Halloween: the one time a year a kid’s neighborhood becomes a veritable paradise — the one night you get to pretend you’re a princess, movie star or superhero and anonymously ring strangers’ doorbells for free candy.
But for my brother Scott and I, it’s a dark and chilling day that brings back horrifying memories of a brutal attack.
1973. The year my mother died. My family was grieving, and somehow Halloween costumes were overlooked on the to-do list. My 7-year-old brother came into my room after school, crying that he couldn’t go trick or treating, because he had nothing to wear. I quickly crafted him a clown collar with poster paints and a paper grocery bag and whipped up a red yarn wig. He wore the ensemble with his New York Jets jacket and my “Dyn-o-mite” hat, while I recycled the Three Musketeers outfit my mom bought me the year before for a masquerade party. I hated that outfit. I wanted to be I Dream of Jeannie, not some guy with a stick-on handlebar moustache and a sword. But it was all we had. And the two of us hit the streets, ready to rake in the loot.
It was a good year for candy. We could feel it in the air. We went from door to door for so many hours, we were hoarse when we shouted “Trick or Treat!”
As we approached the last few houses on our route, we peeked at our loot, sneaking fun-sized chocolates from the haul of a lifetime — two gigantic Macy’s shopping bags full of Nestle’s Crunch, Snickers, Mounds and Almond Joys. We had Tootsie Pops and Charms pops … Pixie Stix and bubble gum cigars … Goobers and Raisinets … Sugar Babies and Sugar Daddies. We’d scored Milk Duds and Milky Ways … malted milk balls and Atomic Fireballs … Oh Henrys, Kit Kats and Krackels.
“I’m tired,” I said to Scott. “Let’s go home.” I was anxious to line up my candy in the living room and start the trading.
But my little brother had other ideas. Like a crystal meth addict begging for another hit, he pleaded:
“Just one more house, Parri. Just one more house.”
And it was this greed that led to our demise.
That’s when we rang one last doorbell around the corner.
“Trick or treat!” we sang.
And then the door opened. And standing before us were the two meanest kids in the neighborhood … older kids … nasty kids — identical twin bullies who once ambushed me when I was riding my bike around the block. One held onto the silver sparkle banana seat of my Pink Schwinn, while the other pinned me down and put ants in my hair.
Now, here they were again, towering over us in rubber gorilla masks.
“PARRI, RUUUUUUUUUUUN!” Scott shouted.
When he tells the story today, he reminds me that alerting me in this manner showed his courage — that he was willing to sacrifice his own life so that others might live.
Those bookend bullies ripped the paper collar right off his neck and grabbed his bulging bag of candy. Scott held on for dear life, while I shouted “One for all and all for one,” and charged them with my plastic sword. I clobbered those future convicts with my 20 pounds of Razzles. But they grabbed my bag, too, and dragged us around the yard, holding our Hershey Bars hostage, while we held onto their ankles.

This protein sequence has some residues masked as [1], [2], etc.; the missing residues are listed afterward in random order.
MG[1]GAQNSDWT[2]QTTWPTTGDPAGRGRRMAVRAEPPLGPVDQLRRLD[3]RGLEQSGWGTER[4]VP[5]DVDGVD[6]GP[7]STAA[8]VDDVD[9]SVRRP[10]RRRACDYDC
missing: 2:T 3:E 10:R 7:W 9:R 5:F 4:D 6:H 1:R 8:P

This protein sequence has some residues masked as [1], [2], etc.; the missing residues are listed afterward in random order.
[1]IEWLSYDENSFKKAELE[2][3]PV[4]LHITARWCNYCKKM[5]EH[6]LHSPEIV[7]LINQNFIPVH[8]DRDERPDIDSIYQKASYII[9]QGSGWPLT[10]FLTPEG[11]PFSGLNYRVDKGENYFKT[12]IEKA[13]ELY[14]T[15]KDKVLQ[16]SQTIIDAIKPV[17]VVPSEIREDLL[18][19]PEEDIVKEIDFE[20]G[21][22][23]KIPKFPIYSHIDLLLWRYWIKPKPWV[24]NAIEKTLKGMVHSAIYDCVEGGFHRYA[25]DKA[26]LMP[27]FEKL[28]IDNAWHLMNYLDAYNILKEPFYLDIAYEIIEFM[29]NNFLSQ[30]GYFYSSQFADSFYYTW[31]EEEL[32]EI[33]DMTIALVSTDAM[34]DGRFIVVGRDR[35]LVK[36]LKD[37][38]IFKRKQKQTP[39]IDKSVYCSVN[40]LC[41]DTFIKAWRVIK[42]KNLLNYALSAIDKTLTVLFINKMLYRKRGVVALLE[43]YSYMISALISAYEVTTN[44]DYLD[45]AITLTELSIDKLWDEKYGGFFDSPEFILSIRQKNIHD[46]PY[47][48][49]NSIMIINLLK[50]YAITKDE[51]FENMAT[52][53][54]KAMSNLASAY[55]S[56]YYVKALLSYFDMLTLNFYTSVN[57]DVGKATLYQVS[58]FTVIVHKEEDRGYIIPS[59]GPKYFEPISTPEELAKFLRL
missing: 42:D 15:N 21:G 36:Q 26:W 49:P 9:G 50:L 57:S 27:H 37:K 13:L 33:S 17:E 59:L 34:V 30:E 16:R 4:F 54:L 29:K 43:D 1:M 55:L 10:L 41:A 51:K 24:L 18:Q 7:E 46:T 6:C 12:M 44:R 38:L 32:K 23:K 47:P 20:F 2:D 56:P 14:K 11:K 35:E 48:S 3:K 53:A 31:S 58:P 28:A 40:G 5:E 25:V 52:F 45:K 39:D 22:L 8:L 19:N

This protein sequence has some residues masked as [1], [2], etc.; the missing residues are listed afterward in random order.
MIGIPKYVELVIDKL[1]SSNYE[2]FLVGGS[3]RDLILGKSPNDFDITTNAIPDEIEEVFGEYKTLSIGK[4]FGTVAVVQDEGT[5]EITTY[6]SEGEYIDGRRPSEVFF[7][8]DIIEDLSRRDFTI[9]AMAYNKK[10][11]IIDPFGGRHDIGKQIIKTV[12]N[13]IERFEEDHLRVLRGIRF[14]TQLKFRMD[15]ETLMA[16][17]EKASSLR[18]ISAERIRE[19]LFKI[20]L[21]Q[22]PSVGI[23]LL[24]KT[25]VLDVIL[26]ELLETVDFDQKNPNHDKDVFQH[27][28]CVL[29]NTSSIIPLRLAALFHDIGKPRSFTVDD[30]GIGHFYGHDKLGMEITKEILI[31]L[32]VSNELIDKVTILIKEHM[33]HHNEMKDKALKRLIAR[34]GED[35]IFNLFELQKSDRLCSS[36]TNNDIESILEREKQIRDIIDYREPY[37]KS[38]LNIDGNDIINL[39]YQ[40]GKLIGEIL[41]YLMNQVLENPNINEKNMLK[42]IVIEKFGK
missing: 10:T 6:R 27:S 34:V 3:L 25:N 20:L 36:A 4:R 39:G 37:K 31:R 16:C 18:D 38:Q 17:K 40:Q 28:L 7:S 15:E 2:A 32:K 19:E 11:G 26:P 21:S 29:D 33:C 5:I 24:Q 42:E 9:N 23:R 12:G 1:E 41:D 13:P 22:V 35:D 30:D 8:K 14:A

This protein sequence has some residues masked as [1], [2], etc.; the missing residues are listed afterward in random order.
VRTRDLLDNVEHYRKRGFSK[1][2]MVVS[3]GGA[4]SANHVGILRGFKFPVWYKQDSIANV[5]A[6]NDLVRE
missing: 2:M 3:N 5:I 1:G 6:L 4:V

“Help! We’re being mugged. We’re being mugged!” we screamed.
Each year, Scott’s memories grow more vivid and the story gets more traumatic. Now, as he’s hit his forties, he’s sure he remembers those block bullies sneering “stupid clown!” as they tried to stuff his yarn wig in his mouth.
He remembers one gorilla ripping off my fake moustache, while he yelled, “Get off of her, you dirty ape!”
According to Scott, we wrestled them to the ground and clung to our candy, while he hollered, “I’ll die before I give you this bag!”
He also claims a recovered memory of reaching into his bag for a giant candy apple, which he used to beat one of the gorillas, as he shrieked, ”Give me my candy or give me death!”
When it was all over, those two nasty twins slammed the door in our faces, and we swear we could hear their laughter over the voice of Satan.
“We were robbed! We were robbed!” we screamed, running through the streets of Flatbush to our house. How did this happen? One minute we were watching It’s the Great Pumpkin, Charlie Brown and the next we were running for our lives in a terrifying reenactment of Planet of the Apes.
When dad came home from work, he took us back and angrily knocked on their door, demanding that those two identical hooligans return what was rightfully ours. But all the good stuff was gone — the peanut butter cups … the $100,000 Bars. All that was left were Mary Janes, cellophane-wrapped sesame candies, orange marshmallow peanuts and some loose candy corn.
To this day my brother blames me. How did I not know where the neighborhood bullies lived? And, he insists, I was an enabler. When he begged to hit one more house, I gave in to his greed, and it almost cost us our lives.
“They took our candy and our pride,” he says, shaking his head.
He likes to remind me that I was older and supposed to protect him. Today, when he asks for a favor and I turn him down, he still says, “You dressed me up like a spastic clown and got us robbed and beaten on what should have been my happiest day of the year. You owe me.”
Scott has spent the years thinking up a master plan to get even. When his son goes off to college, he plans to dedicate the remainder of his life to hunting down those evil twins and bringing them to justice — wherever they are in the world. The emotional scars run deep. He’s been talking about this for 40 years.
Like a Depression child remembering the days of bounty, Scott remembers the times when the two of us spread out our Halloween candy on the floor, and it looked like a scene out of Willy Wonka.
“But that year,” he recalls tearfully, “our booty was so sparse, we had to cut a candy corn in half, so we could share.”